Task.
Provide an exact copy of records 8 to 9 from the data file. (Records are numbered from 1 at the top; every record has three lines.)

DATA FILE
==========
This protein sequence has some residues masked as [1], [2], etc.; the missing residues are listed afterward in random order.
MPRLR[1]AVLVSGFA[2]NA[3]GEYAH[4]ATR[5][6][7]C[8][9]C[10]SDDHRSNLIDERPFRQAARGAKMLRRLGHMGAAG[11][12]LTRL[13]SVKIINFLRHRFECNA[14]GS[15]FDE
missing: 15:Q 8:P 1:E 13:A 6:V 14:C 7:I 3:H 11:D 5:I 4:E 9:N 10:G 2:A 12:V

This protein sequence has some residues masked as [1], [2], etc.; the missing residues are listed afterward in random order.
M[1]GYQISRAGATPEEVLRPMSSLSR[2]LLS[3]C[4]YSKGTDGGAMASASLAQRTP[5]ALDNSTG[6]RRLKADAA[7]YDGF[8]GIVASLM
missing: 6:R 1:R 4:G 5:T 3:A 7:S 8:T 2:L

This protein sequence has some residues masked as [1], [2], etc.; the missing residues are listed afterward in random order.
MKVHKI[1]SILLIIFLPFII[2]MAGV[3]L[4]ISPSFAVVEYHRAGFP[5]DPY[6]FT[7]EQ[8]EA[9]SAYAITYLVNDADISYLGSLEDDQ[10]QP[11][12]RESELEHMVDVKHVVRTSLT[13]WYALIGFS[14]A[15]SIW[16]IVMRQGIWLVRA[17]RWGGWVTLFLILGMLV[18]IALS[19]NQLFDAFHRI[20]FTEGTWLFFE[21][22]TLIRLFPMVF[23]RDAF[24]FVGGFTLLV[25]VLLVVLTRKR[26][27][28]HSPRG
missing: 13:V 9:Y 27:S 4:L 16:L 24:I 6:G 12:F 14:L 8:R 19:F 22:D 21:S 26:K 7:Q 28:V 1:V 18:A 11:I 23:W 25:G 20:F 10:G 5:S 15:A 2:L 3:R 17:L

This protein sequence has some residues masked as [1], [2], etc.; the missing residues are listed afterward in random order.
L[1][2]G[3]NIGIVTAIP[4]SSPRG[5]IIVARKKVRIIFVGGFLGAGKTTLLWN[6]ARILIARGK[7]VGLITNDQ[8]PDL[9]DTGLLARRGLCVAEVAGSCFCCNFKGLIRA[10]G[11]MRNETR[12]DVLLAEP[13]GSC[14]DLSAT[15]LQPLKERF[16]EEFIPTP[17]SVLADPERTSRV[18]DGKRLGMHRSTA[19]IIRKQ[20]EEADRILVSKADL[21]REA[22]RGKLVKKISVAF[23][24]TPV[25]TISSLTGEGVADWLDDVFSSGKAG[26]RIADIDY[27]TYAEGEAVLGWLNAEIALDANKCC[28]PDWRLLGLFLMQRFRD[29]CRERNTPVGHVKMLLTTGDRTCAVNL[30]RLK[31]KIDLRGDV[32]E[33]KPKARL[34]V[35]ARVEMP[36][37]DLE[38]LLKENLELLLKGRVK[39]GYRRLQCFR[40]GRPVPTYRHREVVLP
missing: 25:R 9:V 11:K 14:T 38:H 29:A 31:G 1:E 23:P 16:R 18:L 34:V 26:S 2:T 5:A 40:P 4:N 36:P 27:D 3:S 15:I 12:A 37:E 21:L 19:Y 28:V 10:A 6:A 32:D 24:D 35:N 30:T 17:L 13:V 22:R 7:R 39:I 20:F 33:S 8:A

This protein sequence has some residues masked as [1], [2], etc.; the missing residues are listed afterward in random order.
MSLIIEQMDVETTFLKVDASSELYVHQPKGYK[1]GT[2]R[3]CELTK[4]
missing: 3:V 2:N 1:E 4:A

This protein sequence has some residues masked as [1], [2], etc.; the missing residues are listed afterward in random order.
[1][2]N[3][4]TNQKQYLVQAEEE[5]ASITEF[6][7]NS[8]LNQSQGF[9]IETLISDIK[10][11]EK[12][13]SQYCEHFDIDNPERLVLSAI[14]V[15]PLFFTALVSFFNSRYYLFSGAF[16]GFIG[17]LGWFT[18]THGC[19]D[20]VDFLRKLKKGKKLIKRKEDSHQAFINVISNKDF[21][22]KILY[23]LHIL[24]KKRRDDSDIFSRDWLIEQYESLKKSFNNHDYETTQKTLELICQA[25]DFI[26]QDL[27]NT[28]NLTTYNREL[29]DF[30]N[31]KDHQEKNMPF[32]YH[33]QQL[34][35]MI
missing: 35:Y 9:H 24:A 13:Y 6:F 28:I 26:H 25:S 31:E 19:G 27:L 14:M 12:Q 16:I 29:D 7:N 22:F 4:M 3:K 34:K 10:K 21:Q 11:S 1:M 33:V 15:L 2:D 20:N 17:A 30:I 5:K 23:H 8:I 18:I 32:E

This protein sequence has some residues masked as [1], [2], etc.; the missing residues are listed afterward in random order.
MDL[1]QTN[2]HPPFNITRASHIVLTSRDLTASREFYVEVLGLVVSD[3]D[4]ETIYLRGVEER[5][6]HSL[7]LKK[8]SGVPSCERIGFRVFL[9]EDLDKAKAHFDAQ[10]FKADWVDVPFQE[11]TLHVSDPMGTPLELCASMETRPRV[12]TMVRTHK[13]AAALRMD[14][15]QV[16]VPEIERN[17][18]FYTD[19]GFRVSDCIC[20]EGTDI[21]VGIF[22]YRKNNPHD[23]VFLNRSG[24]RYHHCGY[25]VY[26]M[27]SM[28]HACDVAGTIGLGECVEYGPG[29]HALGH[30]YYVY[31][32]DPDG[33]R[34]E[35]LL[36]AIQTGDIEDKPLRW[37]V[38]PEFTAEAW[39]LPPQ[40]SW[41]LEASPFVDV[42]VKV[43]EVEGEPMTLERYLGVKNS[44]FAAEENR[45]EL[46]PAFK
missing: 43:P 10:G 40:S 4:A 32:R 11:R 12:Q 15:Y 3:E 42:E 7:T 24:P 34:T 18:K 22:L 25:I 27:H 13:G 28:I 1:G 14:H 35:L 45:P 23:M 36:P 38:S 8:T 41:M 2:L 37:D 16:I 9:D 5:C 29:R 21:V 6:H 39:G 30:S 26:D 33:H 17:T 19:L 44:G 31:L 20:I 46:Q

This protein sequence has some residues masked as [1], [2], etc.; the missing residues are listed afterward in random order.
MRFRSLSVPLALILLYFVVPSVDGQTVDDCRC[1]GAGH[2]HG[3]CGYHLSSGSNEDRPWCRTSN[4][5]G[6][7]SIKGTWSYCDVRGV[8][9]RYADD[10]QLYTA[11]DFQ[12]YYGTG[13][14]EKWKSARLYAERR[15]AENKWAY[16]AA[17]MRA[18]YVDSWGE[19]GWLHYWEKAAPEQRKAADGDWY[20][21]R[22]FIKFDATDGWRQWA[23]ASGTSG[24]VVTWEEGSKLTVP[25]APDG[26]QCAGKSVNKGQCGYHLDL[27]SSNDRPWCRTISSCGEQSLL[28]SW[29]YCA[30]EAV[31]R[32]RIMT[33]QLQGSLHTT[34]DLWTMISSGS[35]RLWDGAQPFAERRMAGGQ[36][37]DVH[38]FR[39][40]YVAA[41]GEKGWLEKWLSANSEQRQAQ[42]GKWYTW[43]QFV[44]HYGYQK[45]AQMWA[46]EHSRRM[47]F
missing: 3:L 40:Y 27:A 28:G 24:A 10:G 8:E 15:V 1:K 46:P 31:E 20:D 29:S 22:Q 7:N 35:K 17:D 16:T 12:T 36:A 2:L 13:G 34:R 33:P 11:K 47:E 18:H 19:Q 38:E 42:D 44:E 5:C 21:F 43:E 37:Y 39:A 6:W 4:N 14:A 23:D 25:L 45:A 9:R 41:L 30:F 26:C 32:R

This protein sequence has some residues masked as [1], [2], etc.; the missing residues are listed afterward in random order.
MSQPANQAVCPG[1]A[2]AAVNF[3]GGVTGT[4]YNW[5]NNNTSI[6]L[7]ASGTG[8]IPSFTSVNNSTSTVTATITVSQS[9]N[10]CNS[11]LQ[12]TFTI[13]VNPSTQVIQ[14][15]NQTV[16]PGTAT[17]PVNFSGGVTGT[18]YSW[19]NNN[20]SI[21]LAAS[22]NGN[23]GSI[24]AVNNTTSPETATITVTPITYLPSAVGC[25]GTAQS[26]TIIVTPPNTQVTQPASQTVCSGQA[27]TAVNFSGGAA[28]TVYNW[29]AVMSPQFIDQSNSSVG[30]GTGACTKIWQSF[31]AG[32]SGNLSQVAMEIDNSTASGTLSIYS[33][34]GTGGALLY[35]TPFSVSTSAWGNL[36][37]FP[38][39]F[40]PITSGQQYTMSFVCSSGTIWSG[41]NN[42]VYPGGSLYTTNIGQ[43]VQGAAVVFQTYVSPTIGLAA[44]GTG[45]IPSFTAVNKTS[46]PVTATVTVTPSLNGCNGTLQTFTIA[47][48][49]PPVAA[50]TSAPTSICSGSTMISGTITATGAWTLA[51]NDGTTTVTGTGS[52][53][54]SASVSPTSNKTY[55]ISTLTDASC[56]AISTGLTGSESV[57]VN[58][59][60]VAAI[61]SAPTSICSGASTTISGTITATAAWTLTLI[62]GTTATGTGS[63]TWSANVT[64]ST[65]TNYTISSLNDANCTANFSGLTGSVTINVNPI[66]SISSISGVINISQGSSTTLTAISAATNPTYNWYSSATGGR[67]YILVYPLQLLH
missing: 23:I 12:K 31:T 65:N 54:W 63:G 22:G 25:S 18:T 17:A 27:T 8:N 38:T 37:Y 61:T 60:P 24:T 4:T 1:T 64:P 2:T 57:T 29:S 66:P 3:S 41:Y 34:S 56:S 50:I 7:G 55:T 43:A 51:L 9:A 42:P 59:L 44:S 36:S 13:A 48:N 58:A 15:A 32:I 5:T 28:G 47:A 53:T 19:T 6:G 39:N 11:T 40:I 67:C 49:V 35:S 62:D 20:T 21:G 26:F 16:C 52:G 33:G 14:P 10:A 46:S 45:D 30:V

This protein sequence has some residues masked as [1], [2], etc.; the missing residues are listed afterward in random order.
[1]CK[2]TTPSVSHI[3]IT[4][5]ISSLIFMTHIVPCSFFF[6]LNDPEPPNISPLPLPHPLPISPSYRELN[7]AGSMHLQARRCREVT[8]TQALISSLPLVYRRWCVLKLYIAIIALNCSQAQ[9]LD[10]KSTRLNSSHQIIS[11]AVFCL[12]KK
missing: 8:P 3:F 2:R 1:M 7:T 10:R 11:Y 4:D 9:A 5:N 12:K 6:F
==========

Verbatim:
This protein sequence has some residues masked as [1], [2], etc.; the missing residues are listed afterward in random order.
MRFRSLSVPLALILLYFVVPSVDGQTVDDCRC[1]GAGH[2]HG[3]CGYHLSSGSNEDRPWCRTSN[4][5]G[6][7]SIKGTWSYCDVRGV[8][9]RYADD[10]QLYTA[11]DFQ[12]YYGTG[13][14]EKWKSARLYAERR[15]AENKWAY[16]AA[17]MRA[18]YVDSWGE[19]GWLHYWEKAAPEQRKAADGDWY[20][21]R[22]FIKFDATDGWRQWA[23]ASGTSG[24]VVTWEEGSKLTVP[25]APDG[26]QCAGKSVNKGQCGYHLDL[27]SSNDRPWCRTISSCGEQSLL[28]SW[29]YCA[30]EAV[31]R[32]RIMT[33]QLQGSLHTT[34]DLWTMISSGS[35]RLWDGAQPFAERRMAGGQ[36][37]DVH[38]FR[39][40]YVAA[41]GEKGWLEKWLSANSEQRQAQ[42]GKWYTW[43]QFV[44]HYGYQK[45]AQMWA[46]EHSRRM[47]F
missing: 3:L 40:Y 27:A 28:G 24:A 10:G 8:E 15:V 1:K 46:P 31:E 20:D 29:S 22:Q 7:N 35:K 17:D 16:T 12:T 36:A 2:L 13:G 34:R 33:P 11:K 47:E 18:H 19:Q 38:E 42:D 44:E 5:C 21:F 43:E 37:Y 39:A 6:W 4:N 14:A 23:D 25:L 45:A 9:R 41:L 30:F 26:C 32:R

This protein sequence has some residues masked as [1], [2], etc.; the missing residues are listed afterward in random order.
MSQPANQAVCPG[1]A[2]AAVNF[3]GGVTGT[4]YNW[5]NNNTSI[6]L[7]ASGTG[8]IPSFTSVNNSTSTVTATITVSQS[9]N[10]CNS[11]LQ[12]TFTI[13]VNPSTQVIQ[14][15]NQTV[16]PGTAT[17]PVNFSGGVTGT[18]YSW[19]NNN[20]SI[21]LAAS[22]NGN[23]GSI[24]AVNNTTSPETATITVTPITYLPSAVGC[25]GTAQS[26]TIIVTPPNTQVTQPASQTVCSGQA[27]TAVNFSGGAA[28]TVYNW[29]AVMSPQFIDQSNSSVG[30]GTGACTKIWQSF[31]AG[32]SGNLSQVAMEIDNSTASGTLSIYS[33][34]GTGGALLY[35]TPFSVSTSAWGNL[36][37]FP[38][39]F[40]PITSGQQYTMSFVCSSGTIWSG[41]NN[42]VYPGGSLYTTNIGQ[43]VQGAAVVFQTYVSPTIGLAA[44]GTG[45]IPSFTAVNKTS[46]PVTATVTVTPSLNGCNGTLQTFTIA[47][48][49]PPVAA[50]TSAPTSICSGSTMISGTITATGAWTLA[51]NDGTTTVTGTGS[52][53][54]SASVSPTSNKTY[55]ISTLTDASC[56]AISTGLTGSESV[57]VN[58][59][60]VAAI[61]SAPTSICSGASTTISGTITATAAWTLTLI[62]GTTATGTGS[63]TWSANVT[64]ST[65]TNYTISSLNDANCTANFSGLTGSVTINVNPI[66]SISSISGVINISQGSSTTLTAISAATNPTYNWYSSATGGR[67]YILVYPLQLLH
missing: 23:I 12:K 31:T 65:N 54:W 63:G 22:G 25:S 18:T 17:A 27:T 8:N 38:T 37:Y 61:T 60:P 24:T 4:T 1:T 64:P 2:T 57:T 29:S 66:P 3:S 41:Y 34:S 56:S 50:I 7:G 55:T 43:A 51:L 9:A 42:P 59:L 44:S 36:S 13:A 48:N 58:A 15:A 32:I 5:T 28:G 47:A 53:T 19:T 6:G 39:N 11:T 40:I 67:C 49:V 35:S 62:D 20:T 21:G 26:F 16:C 52:G 33:G 14:P 10:A 46:S 45:D 30:V